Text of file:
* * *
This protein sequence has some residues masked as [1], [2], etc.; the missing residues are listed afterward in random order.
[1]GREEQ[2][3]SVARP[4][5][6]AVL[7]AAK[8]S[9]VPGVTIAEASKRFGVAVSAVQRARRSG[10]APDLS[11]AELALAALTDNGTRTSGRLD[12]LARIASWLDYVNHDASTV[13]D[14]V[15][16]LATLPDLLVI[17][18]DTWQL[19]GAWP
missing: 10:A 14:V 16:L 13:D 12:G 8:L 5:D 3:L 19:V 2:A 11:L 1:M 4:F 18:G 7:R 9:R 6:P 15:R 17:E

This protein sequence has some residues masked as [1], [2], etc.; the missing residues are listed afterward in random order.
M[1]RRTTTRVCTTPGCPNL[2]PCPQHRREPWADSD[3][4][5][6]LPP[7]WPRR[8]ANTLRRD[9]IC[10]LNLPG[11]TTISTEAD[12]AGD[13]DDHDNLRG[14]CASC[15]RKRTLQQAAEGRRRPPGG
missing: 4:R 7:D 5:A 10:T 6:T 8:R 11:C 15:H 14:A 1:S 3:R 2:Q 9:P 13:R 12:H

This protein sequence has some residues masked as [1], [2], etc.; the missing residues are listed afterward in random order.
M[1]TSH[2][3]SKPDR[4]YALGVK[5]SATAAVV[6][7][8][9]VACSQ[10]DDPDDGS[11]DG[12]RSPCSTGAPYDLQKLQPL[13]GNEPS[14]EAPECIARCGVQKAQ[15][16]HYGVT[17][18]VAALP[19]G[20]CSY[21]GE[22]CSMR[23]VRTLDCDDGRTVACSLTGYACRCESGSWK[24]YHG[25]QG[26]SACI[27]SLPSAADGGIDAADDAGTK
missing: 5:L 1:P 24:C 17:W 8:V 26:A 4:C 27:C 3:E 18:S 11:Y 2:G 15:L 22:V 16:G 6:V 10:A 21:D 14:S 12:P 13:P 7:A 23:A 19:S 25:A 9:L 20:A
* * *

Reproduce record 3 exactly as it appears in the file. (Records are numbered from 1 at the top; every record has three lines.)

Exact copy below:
This protein sequence has some residues masked as [1], [2], etc.; the missing residues are listed afterward in random order.
M[1]TSH[2][3]SKPDR[4]YALGVK[5]SATAAVV[6][7][8][9]VACSQ[10]DDPDDGS[11]DG[12]RSPCSTGAPYDLQKLQPL[13]GNEPS[14]EAPECIARCGVQKAQ[15][16]HYGVT[17][18]VAALP[19]G[20]CSY[21]GE[22]CSMR[23]VRTLDCDDGRTVACSLTGYACRCESGSWK[24]YHG[25]QG[26]SACI[27]SLPSAADGGIDAADDAGTK
missing: 5:L 1:P 24:C 17:W 8:V 26:A 4:C 27:C 3:E 18:S 11:Y 2:G 15:L 22:V 16:G 6:V 10:A 21:D 14:S 12:P 13:P 7:A 23:A 19:S 25:A 9:L 20:A